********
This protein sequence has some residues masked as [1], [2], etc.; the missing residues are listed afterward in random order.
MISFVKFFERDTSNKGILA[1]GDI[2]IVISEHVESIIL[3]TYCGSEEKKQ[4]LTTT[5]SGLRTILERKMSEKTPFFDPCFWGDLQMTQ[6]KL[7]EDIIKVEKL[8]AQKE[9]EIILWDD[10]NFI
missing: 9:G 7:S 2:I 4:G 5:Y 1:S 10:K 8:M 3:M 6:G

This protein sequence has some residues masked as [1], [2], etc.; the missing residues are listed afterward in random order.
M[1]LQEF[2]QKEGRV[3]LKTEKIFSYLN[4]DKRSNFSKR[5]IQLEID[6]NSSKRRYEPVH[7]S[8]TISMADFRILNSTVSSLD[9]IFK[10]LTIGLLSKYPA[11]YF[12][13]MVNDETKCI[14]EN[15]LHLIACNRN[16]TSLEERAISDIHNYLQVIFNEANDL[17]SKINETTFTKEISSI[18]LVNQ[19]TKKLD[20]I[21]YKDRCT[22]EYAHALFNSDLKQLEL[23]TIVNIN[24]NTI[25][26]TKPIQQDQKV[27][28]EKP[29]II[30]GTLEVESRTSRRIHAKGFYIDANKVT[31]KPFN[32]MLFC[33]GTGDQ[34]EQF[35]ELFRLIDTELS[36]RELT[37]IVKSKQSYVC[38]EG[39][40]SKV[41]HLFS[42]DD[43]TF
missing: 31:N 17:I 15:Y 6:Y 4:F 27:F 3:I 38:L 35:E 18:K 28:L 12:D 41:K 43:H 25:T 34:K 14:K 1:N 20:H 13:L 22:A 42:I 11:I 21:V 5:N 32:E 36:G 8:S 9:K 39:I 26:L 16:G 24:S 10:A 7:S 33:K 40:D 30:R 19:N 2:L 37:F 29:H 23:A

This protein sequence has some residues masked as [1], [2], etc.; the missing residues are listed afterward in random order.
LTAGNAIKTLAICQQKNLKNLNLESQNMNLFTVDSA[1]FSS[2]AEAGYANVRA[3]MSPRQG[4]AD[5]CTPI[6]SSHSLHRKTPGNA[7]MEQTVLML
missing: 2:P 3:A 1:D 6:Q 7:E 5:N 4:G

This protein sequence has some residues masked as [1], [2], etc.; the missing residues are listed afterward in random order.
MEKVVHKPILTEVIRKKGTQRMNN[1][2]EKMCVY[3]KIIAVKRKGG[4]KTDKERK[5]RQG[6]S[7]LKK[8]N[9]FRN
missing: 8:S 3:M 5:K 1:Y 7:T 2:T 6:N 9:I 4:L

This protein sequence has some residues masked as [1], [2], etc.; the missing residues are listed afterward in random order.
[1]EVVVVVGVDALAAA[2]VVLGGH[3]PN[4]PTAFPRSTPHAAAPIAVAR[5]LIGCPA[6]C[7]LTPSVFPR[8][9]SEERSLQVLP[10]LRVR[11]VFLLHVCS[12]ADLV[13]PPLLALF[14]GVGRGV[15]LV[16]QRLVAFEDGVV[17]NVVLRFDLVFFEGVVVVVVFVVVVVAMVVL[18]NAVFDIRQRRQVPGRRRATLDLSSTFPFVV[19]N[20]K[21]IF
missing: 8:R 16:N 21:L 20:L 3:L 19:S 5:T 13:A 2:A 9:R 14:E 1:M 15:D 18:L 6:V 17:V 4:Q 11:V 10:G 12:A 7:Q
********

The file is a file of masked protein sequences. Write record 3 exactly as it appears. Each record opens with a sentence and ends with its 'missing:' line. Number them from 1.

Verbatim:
This protein sequence has some residues masked as [1], [2], etc.; the missing residues are listed afterward in random order.
LTAGNAIKTLAICQQKNLKNLNLESQNMNLFTVDSA[1]FSS[2]AEAGYANVRA[3]MSPRQG[4]AD[5]CTPI[6]SSHSLHRKTPGNA[7]MEQTVLML
missing: 2:P 3:A 1:D 6:Q 7:E 5:N 4:G